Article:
Mudcat Café message #924687 The Mudcat Café TM
Thread #54636   Message #924687
Posted By: ET
02-Apr-03 - 02:37 PM
Thread Name: Sign a E Petition to 10 Downing St PELs
Subject: RE: Sign a E Petition to 10 Downing St PELs
Please read the debate below.   It is very important to us all. See also extract in next thread

Subj: Howells ditches small events exemption and makes a patronising comment about Irish culture
Date: 02/04/2003 19:52:44 GMT Standard Time
From: hab.drum@virgin.net
To: hab.drum@virgin.net
Sent from the Internet (Details)




Please circulate

In the Licensing Bill's first Committee debate yesterday (01 April), Culture Minister Kim Howells rejected the small events exemption and got it voted out of the Bill. Even Labour MPs on the Committee who supported the exemption (or their own slightly altered version) voted with the Whip. Read the debate:
http://www.publications.parliament.uk/pa/cm200203/cmstand/d/cmlicen.htm

However, the Minister promoted the Government's change of heart over the 'incidental' exemption for live music. He offered a definition of 'incidental', conceding that it was not entirely clear. He seemed to think its interpretation should be at local authority discretion:
Dr. Howells: 'I will have a pop at a definition for the hon. Gentleman. Incidental live music is music that does not form part of the main attraction for visitors to a premises. Examples might include a piano played in the background in a restaurant, or carol singers in a shopping centre. However, if a band in a pub was advertised to draw in customers, or live music was played so loud that it could not possibly be regarded as incidental to another activity, it would be unlikely to benefit from the exemption. To clarify the matter further, we would expect the licensing authority to exercise this discretion as it currently does in regard to public entertainment licensing.'

And later: '...If the entertainment is advertised and the purpose of the music is to draw in customers and to make a profit for the business, that has a direct bearing on the business and it would be difficult to describe it as incidental...' And: '... There might be a clear attempt by the holder of a licence to draw people into his premises by advertising the music that will be played. On the other hand, I occasionally get invited to some posh restaurants—it is one of the perks of my job, and perhaps at some time in the middle of this century the hon. Member for North-East Cambridgeshire will be invited to them himself—and there is a restaurant nearby where a good pianist plays jazz standards through the course of the evening. That music is incidental; it is tucked away in the corner.'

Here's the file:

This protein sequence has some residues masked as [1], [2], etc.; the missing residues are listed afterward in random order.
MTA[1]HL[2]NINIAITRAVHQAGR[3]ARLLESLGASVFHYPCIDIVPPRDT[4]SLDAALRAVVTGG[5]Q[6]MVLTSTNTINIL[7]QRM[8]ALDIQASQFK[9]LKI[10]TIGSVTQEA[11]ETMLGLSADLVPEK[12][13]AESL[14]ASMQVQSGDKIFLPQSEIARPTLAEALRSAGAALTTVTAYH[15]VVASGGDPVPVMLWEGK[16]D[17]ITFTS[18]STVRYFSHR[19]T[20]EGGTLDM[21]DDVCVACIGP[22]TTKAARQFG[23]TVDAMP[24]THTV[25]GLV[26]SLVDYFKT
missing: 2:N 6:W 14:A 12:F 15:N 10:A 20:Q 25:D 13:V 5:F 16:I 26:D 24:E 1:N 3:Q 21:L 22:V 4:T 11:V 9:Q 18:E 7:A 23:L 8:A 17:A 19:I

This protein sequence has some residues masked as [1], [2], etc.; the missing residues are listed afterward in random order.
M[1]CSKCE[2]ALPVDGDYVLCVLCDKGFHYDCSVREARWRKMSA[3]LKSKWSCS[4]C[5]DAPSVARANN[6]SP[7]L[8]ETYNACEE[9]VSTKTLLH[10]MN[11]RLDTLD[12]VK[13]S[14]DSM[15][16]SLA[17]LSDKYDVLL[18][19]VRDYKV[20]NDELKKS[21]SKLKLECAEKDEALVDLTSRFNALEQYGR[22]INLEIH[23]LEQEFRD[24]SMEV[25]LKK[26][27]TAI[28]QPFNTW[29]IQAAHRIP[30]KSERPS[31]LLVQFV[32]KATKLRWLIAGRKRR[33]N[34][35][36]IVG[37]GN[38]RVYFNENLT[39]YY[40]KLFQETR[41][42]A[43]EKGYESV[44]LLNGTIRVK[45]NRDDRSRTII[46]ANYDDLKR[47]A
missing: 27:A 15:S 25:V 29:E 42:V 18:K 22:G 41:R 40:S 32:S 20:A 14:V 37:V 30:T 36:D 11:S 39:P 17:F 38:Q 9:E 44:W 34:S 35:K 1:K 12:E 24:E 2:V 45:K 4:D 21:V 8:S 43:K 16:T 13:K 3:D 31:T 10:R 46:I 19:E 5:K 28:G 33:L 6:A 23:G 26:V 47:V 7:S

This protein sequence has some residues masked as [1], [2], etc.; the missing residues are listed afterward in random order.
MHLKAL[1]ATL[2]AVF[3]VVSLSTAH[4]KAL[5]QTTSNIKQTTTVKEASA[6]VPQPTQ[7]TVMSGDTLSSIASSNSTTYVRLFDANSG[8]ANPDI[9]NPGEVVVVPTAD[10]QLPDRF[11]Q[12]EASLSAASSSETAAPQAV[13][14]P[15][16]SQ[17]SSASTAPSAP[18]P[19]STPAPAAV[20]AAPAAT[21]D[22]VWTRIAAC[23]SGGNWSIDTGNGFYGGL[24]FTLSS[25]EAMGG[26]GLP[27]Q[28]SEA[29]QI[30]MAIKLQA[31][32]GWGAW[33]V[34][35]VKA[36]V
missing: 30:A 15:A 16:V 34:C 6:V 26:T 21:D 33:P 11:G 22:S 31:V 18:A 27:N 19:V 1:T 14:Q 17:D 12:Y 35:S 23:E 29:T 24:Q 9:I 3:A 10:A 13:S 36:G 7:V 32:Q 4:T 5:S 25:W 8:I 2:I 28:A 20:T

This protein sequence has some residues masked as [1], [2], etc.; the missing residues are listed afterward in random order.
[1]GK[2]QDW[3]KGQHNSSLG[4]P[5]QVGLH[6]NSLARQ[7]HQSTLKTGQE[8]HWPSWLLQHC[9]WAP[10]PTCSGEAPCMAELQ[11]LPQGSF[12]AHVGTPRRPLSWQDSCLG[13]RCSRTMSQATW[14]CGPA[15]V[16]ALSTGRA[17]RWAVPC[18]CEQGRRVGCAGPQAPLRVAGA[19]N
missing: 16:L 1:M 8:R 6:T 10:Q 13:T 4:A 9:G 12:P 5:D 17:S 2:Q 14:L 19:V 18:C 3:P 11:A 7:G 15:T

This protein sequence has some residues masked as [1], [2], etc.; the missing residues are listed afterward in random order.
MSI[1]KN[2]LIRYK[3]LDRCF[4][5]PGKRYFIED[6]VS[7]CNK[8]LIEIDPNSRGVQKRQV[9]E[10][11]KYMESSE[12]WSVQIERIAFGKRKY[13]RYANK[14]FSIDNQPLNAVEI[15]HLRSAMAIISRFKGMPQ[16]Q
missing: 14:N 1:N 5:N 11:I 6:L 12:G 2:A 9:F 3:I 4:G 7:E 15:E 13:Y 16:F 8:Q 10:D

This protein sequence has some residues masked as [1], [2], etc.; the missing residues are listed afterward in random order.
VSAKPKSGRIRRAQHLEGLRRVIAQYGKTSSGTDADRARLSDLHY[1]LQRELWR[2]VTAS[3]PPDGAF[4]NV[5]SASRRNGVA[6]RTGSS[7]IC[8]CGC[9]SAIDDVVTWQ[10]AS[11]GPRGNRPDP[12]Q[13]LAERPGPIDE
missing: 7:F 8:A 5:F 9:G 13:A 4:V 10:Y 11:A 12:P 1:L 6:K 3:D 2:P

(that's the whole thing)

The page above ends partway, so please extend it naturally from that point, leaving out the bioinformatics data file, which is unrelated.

So it looks like the Government agrees that advertised gigs are unlikely to be covered by the incidental exemption.

Conservative, Lib Dem and supportive Labour MPs (notably Bob Blizzard and Jim Knight), argued around all the live music issues very effectively. But this didn't stop most amendments being withdrawn. Towards the end of the afternoon, Conservative Malcolm Moss expressed his disappointment at Howells' position over the small events exemption. This is when the Culture Minister made one of his famously unguarded comments:

Mr Moss:.... The Government are trying to squash the whole edifice under their heavy boot, simply because one or two things may cause problems. We should look at the issue from a completely different angle and try to support the arts and culture, particularly music. What do they do in Ireland I wonder? Why is it so vibrant there? I do not suppose that they have all this legislation over there.

Dr. Howells: I do not think that Ireland is a particularly good comparison. We have a very vibrant cultural industry in this country. We are the second largest exporter of culture in the world. Ireland is a country of 3.5 million people. It does not even begin to compare with this country's great cultural life. The Irish are extraordinarily good at advertising Ireland as a home that is full of fiddlers and dancers. Good luck to them, they are a very inventive people.

* * *

In the same debate Howells also said:

'...I turn to the points raised by my hon. Friend the Member for South Dorset. Incidentally, since we may consider some of the human rights issues later, the seventh report of the Joint Committee on Human Rights welcomed the changes that have been made as a reaction to its concerns and to those that were raised by my hon. Friend in that Committee's fourth report. It has raised no further concerns in relation to article 10 on freedom of expression. I am sure that my hon. Friend will welcome that.'

He is wrong. The Seventh Report of the Joint Committee on Human Rights welcomed the Government amendment to Clause 134 (which now limits the potential criminal liability of musicians to those organising their own events), but added:

'As we noted in our Fourth Report, the Government intends that certain venues would be exempt from the licensing requirements, and some others would be exempt from the fees normally chargeable for entertainment venues. While the proposals would made the licensing regime more responsive to the requirements of ECHR Article 10, exempting (for example) places of worship but not secular venues from the licensing regime might give rise to discrimination and threaten a violation of the right to be free from discrimination under ECHR Article 14 taken together with Article 9 (the right to freedom of thought, conscience and religion) and Article 10 (freedom of expression). We draw this risk to the attention of each House, and we might wish to report further on it when we have had an opportunity to consider carefully the terms of the Government's proposed amendments to the Bill.' [para 35, 'Scrutiny of Bills: Further Progress Report, Seventh Report of Session 2002-03', HL Paper 74, HC 547, published 21 March 2003]